In photo, from left, Jonnycake Center of Peace Dale  Deputy Director/Development Office Lisa Wright, Rep. Teresa Tanzi and her daughter Delia Tanzi Buchbaum, Jonnycake Center Food Pantry Coordinator David Olguin, Rep. Carol Hagan McEntee, Rep. Kathleen A. Fogarty and Jonnycake Center Executive Director Kate Brewster.  

August 28, 2015

Benefit Corporations Taking Root in Rhode Island

STATE HOUSE – On the last day of the 2013 legislative session, the General Assembly enacted Rep. Teresa Tanzi’s bill allowing the establishment in Rhode Island of “benefit corporations,” companies that simultaneously pursue their commercial endeavors while also supporting social or environmental efforts.

Two years later, Rhode Island now has its first legally registered benefit corporations — or “B corps” — led by entrepreneurs who want their businesses to succeed not only in profitably making products, but also in helping the earth and the people on it.

Representative Tanzi (D-Dist. 34, South Kingstown, Narragansett) today hosted an event to draw attention to the first B corps in Rhode Island, their work for social and environmental advancement and the availability of this business designation to other entrepreneurs who wish to make a positive mark on the world.

“Rhode Island has this remarkably active and vibrant community of makers and innovators, and many in that community have wider ideals than personal advancement; they are focused on what their ideas can do for the world. I’m proud that we’ve been able to adapt Rhode Island’s laws to establish this middle ground between the corporate world and the nonprofit sector, because it gives people with great plans to use their innovations for the good of others the latitude they need to succeed. Their efforts can help our state and our economy as well as our communities, our environment and the world,” said Representative Tanzi, who added that she is interested in spreading the word that this designation exists so more corporations will consider it.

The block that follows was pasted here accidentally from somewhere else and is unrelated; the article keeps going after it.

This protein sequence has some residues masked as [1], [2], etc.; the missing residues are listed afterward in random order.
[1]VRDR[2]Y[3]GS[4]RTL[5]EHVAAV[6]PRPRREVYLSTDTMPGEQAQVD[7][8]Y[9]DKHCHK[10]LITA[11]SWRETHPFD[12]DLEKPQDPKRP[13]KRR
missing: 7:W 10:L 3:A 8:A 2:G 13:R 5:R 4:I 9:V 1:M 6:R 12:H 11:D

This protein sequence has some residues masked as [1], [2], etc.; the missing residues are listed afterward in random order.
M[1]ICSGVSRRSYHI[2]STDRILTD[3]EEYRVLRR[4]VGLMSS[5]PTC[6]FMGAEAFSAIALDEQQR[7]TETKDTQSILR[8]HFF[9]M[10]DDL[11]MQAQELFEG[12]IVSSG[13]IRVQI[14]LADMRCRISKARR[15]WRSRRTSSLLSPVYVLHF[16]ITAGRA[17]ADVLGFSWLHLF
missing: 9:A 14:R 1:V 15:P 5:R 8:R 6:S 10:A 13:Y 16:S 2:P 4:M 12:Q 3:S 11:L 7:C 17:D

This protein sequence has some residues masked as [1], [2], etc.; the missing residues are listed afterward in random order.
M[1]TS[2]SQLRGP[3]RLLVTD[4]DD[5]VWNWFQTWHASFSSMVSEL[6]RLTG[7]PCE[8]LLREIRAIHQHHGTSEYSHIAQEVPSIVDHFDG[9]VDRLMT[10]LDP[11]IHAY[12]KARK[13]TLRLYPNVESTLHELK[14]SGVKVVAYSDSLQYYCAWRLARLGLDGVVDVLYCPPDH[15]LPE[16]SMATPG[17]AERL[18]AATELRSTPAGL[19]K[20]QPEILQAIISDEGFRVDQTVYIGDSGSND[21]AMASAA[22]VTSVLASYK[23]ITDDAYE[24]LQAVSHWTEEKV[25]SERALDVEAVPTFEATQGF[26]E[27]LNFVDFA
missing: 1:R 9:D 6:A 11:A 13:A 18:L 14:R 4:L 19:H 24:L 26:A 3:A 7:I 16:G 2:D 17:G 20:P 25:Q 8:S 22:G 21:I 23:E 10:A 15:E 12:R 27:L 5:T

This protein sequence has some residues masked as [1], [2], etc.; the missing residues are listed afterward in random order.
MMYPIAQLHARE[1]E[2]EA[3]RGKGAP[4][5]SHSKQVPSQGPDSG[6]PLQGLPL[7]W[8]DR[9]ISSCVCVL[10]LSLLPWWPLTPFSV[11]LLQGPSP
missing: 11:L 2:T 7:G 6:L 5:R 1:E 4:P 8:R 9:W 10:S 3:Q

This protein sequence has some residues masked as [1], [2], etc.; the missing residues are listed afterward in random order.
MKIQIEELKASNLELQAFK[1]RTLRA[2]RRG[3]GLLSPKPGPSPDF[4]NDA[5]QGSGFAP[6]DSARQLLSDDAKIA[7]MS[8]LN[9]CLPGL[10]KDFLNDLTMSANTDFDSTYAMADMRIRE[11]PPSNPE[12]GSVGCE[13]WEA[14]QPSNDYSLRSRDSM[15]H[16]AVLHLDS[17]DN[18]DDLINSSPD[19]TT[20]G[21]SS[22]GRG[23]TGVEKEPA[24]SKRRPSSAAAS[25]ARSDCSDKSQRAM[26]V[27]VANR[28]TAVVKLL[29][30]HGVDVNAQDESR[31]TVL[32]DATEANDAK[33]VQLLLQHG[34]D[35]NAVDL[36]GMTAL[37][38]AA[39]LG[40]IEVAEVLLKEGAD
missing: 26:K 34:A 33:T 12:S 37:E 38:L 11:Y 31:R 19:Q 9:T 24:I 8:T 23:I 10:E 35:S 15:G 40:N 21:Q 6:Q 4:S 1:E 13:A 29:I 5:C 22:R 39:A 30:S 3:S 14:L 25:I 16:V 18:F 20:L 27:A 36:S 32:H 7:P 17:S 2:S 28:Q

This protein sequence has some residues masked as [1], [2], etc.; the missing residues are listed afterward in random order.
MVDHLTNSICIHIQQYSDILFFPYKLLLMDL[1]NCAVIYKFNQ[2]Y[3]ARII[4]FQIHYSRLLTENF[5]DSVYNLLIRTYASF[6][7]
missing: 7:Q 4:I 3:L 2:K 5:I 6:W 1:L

The event was held at Sachuest Beach in Middletown prior to a coastal cleanup hosted by Clean Ocean Access, an environmental initiative supported by Packaging 2.0, the first Rhode Island company to establish itself as a B corp under the new law.

 Packaging 2.0, headquartered in Providence, was founded in 2002 and primarily sells and markets thermoformed plastic packaging made from post-consumer recycled materials. The company seeks to bridge the worlds of plastics packaging design, manufacturing, reuse, recycling and sustainability, to raise levels of awareness about plastic packaging pollution and drastically increase recycling rates.

The company’s founder, Michael Brown, said he became aware of the idea of benefit corporations on a 2013 ocean expedition with the owners of Klean Kanteen, a certified benefit corporation that makes stainless steel reusable water bottles. He thought it sounded like the perfect way to meld his personal passion for the environment with the environmentally conscious bent that his company already had. He created a social mission arm for his company, Mission 2.Ocean, which supports a wide range of efforts and organizations on both the local and global levels that share its goals to reduce ocean plastic pollution. In addition to becoming the first B corp recognized under Rhode Island law, Packaging 2.0 also worked through a third-party certification organization to earn its separate designation as a “certified” B corp in 2014 as well.

 Through Mission 2.Ocean, his company supports Clean Ocean Access – which sponsors weekly beach cleanups around Newport, including the one after today’s event – and numerous other organizations connected to clean oceans, especially keeping plastic out of the ocean. Brown says he also pursues the company’s environmental mission by influencing his suppliers to make better environmental decisions, and by connecting the environmental activists he meets through his efforts to those in the industry, so they can better understand one another.

Brown said becoming a B corp not only better connected his company and his own environmental interests, but it also gave his company a designation that matters to the kind of environmentally conscious customers that seek his products. Among his customers is Whole Foods, which this year made Packaging 2.0 a preferred supplier, and will soon expand the use of its packaging from 100 Whole Foods stores to all Whole Foods locations.